Gareth Southgate is a man of no frills. The England manager does things the simple way and, living up to that, has announced he will not name a provisional World Cup squad. He is going straight to a 23-man squad, expected to appear shortly after the end of the Premier League season, and well inside the FIFA deadline.
The past six months for England fans have been spent rating, debating and, often, slating England’s goalkeeping options. However, this is not necessarily the most difficult position to call. It seems slightly inevitable now that Jordan Pickford and Jack Butland will be joined, not by Burnley’s Nick Pope but, by West Ham United’s Joe Hart. He was simply outstanding against Chelsea this weekend, and is slowly regaining his composure at a crucial time.
It is in holding-midfield that Gareth Southgate has a real problem. He has no Frank Lampard or Steven Gerrard, assured of a place – only a group of Gareth Barrys and Scott Parkers fighting it out for most likely four births in the squad.
This position is one that Gareth Southgate has most certainly seemed unsettled on. Nine players have played here in England’s last five games.
Alex Oxlade-Chamberlain was being hailed England’s standout performer over the recent doubleheader against the Netherlands and Italy. He did nothing wrong in either game, and looks a totally different, more accomplished player to the chubby teenager Roy Hodgson chucked onto the right-wing every so often. His goal against Manchester City in the Champions League was exceptional, and he is certain to travel this summer, barring an injury.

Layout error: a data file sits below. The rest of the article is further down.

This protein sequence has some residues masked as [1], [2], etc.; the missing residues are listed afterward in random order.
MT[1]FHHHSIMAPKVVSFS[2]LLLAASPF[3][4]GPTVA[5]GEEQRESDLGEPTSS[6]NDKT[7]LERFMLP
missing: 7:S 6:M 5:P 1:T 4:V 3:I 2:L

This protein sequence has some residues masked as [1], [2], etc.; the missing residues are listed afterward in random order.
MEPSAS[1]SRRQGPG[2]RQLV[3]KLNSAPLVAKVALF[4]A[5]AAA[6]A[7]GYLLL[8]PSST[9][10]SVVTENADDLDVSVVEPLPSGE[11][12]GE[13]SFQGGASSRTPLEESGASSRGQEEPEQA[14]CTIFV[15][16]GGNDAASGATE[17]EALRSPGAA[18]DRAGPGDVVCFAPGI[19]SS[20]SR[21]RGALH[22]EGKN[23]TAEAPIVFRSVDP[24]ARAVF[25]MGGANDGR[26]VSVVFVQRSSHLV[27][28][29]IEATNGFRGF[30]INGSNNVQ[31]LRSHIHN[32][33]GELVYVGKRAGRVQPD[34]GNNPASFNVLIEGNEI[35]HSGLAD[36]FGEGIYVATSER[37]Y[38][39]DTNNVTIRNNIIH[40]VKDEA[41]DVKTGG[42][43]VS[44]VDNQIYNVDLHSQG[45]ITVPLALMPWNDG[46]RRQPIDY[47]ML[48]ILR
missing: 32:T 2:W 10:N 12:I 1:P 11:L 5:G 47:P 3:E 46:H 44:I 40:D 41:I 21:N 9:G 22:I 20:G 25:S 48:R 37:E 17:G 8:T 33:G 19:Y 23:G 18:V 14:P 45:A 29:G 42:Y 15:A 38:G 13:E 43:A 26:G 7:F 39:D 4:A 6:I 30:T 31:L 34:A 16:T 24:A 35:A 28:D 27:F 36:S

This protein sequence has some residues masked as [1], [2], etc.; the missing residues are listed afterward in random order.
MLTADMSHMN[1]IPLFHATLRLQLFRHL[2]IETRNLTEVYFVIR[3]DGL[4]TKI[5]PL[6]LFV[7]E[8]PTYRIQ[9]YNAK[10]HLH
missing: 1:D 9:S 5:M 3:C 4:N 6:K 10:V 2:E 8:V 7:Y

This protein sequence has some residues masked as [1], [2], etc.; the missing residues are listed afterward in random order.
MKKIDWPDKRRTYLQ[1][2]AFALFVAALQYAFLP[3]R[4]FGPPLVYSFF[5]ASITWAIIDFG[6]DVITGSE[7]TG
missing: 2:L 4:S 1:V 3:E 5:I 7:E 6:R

Eric Dier has become one of England’s youngest first-team members. Breaking onto the scene at the end of 2015, the 24-year-old is comfortable as a centre-back too, and even as a right-back. He has played in defence on occasion for England. Already having captained England, he became a crucial member of Roy Hodgson’s squad, and has remained that way under Southgate. Dier may not have the extraordinary passing range of a Paul Scholes figure, but is defensively sound, disciplined, and a natural leader. He has chipped in with three crucial England goals too – the famous 2016 winner in Berlin, the thunderous free-kick against Russia at the Euros, and the equaliser against Slovakia at Wembley, in arguably England’s most important qualifier. A trusty choice: Dier is in.
Jordan Henderson is more experienced at captaining England than Dier, but has been a victim of much criticism in recent years. Many won’t recall that Henderson actually made his debut all the way back in 2010, under Fabio Capello. A crucial part of The Three Lions’ last World Cup campaign in 2014, Henderson has gained a reputation for backwards and sideways passing. At the time of writing, he has 400 career appearances for club and country, and is captain of one of the most successful clubs in English football history. It is his in-game performances that are perhaps a little below par. There is no doubt that Henderson can fire a wicked long shot, and he has the passing gene sleeping inside of him, but it needs to be deployed. If Henderson started and played awfully against Tunisia, Gareth Southgate would have too many options to replace him. He should go for his experience and his potential, but there are undoubtedly others knocking at the door for a way in. If they knock hard enough, Henderson must make way.